Allow me to comment further on the current normative obligation to be an “activist.” The political views and causes in which students and faculty choose to engage are simply that: a matter of their free choice. It is not a university’s job to demand that its members be activists, and much less that they be one kind of activist for one kind of cause. It is similarly not the job of students to define the history and ethos of the discipline they are being taught, and to demand that a specific political angle be made obligatory.
Anthropology is not a trade in the strict sense of the term, like plumbing or dentistry. But it is a profession for which one must take a long time to acquire a specialized set of intellectual and human skills. Anthropologists don’t fix teeth or build house foundations, but they do fix conceptual muddles and, for those of us who consider anthropology a branch of science, build clear accounts of culture that shed light on the fundamental workings of human life. So, in that context, try to imagine a Dentistry Students’ Association defining dentistry as a harmful enterprise and insisting that it ought to be anti-colonial as per their definition.
As a rite of passage into the profession of anthropology, one must spend a long time, uncomfortably at first, living with and learning from people different from ourselves. Those students among you who have the privilege to engage in this rite will face a tough dilemma: outside of your small, but very, very vocal subculture, you will encounter very, very few people who see the world as you do. I wonder then, what kind of anthropologists you will become.
One final detour will help clarify my views on coercive statements of values and politics. A common but, in my view, hyperbolic token in the culture wars is to compare current “cancel culture” with the infamous struggle sessions of Maoist China, in which those accused of being out of line with the revolutionary ethos were forced to repent and publicly confess their bourgeois, imperialist sins.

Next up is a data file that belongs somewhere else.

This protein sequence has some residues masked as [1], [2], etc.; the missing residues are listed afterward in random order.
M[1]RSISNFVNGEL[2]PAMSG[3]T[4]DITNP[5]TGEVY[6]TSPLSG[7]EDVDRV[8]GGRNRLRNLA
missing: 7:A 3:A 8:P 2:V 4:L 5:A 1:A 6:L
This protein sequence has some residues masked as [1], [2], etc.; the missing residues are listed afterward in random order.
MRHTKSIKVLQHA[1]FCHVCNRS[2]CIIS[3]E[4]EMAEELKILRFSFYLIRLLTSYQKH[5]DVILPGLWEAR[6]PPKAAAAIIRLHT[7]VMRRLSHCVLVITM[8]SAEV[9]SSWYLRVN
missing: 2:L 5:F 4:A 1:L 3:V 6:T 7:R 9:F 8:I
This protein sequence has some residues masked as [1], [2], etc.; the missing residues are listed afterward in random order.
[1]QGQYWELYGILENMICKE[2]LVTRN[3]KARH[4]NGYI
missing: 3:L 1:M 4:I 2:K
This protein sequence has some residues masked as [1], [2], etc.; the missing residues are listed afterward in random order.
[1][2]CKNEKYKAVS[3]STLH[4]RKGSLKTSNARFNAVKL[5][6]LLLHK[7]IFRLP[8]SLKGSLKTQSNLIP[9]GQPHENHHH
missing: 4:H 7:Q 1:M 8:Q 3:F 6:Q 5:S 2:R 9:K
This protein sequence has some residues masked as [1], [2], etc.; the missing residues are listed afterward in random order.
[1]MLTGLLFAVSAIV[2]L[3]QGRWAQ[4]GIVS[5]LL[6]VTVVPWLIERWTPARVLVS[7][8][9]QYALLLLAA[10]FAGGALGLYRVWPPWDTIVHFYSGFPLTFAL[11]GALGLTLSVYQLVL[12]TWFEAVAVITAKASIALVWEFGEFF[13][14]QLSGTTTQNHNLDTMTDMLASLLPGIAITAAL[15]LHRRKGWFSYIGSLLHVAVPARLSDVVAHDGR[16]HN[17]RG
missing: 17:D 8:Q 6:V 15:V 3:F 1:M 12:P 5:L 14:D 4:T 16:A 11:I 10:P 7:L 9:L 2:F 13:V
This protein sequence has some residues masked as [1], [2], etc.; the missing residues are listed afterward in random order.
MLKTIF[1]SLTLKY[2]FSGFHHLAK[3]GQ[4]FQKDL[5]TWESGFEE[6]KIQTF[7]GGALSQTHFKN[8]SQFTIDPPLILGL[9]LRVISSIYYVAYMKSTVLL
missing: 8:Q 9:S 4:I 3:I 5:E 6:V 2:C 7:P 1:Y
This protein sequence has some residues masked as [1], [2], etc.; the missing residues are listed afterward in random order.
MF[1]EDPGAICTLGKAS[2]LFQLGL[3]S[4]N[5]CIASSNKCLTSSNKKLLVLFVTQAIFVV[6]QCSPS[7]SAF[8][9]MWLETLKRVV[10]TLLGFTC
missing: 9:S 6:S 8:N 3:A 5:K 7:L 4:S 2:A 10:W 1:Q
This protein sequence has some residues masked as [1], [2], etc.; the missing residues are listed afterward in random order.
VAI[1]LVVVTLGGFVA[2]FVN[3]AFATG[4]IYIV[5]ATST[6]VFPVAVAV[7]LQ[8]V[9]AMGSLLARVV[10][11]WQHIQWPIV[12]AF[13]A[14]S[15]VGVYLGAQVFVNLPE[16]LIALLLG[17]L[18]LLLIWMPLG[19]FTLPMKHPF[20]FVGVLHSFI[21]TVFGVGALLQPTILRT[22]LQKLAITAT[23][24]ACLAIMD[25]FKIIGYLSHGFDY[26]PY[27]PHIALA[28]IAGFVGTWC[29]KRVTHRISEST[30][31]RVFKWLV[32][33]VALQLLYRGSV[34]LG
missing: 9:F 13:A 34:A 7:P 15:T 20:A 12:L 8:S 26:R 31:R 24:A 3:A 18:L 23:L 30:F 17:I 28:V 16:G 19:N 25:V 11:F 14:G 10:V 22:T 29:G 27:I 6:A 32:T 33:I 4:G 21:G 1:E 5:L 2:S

While no student or professor to date (in the current culture wars) has been put to death or sent to labour camps for holding counter-revolutionary views, a growing number of dissenters – and even “believers” who merely strayed momentarily from the culturally required line – have lost their livelihood or incurred severe social and reputational damage for refusing to adopt the increasingly dominant anticolonial ethos. Quite a few of these have sought to salvage their careers or positions through humiliating public apologies and other acts of self-abasement which, indeed, evoke the pre-punishment phases of Mao’s struggle sessions.
Rather than deflate the comparison with Maoism, allow me to take it further. As a professor, I also face the dilemma of feeling coerced into signing public statements of politics on behalf of departmental entities or professional organizations. The memory of John McCain, the former Republican Senator and U.S. presidential candidate, has provided strong guidance in my own process. McCain was a man whose politics I do not share, but whose dignity and honesty I can recognize as universally inspiring.
As an officer and pilot for the U.S. Navy during the Vietnam war, McCain spent five-and-a-half year as a prisoner of war after his aircraft was shot down by a missile over Hanoi. Having suffered near-fatal wounds from the plane crash, McCain further endured five years of intermittent torture, fevers, dysentery and two years of solitary confinement. He refused the privilege granted to officers of being released because of his rank. He wouldn’t leave, he insisted, as long as his subordinates remained behind. As was customary during the Vietnam war, McCain was also offered better treatment and release for the price of signing a “confession letter” attesting to the bourgeois and imperialist sins of America. After five-and-a-half years of relentless torture, McCain finally signed the propaganda letter. “Every man has his breaking point,” wrote McCain many years later, “I had reached mine.”
It is in memory of men like McCain – much tougher men than I, who endured much more humiliating conditions than the current customer satisfaction wars on Twitter – that I feel deeply humbled in my conviction that I am far from having reached my breaking point.
To conclude, I fully support students’ rights to gather, conjure up and share as many statements as they want on whatever subject they see fit.
But I conscientiously object to signing.
Samuel Veissière is an anthropologist, cognitive scientist and Assistant Professor of Psychiatry at McGill University, where he is co-director of the Culture, Mind, and Brain Program. His current research spans a variety of projects from the study of cultural evolution to experimental work on placebo effects, cultural dimensions of mental health, Internet addiction and social polarization.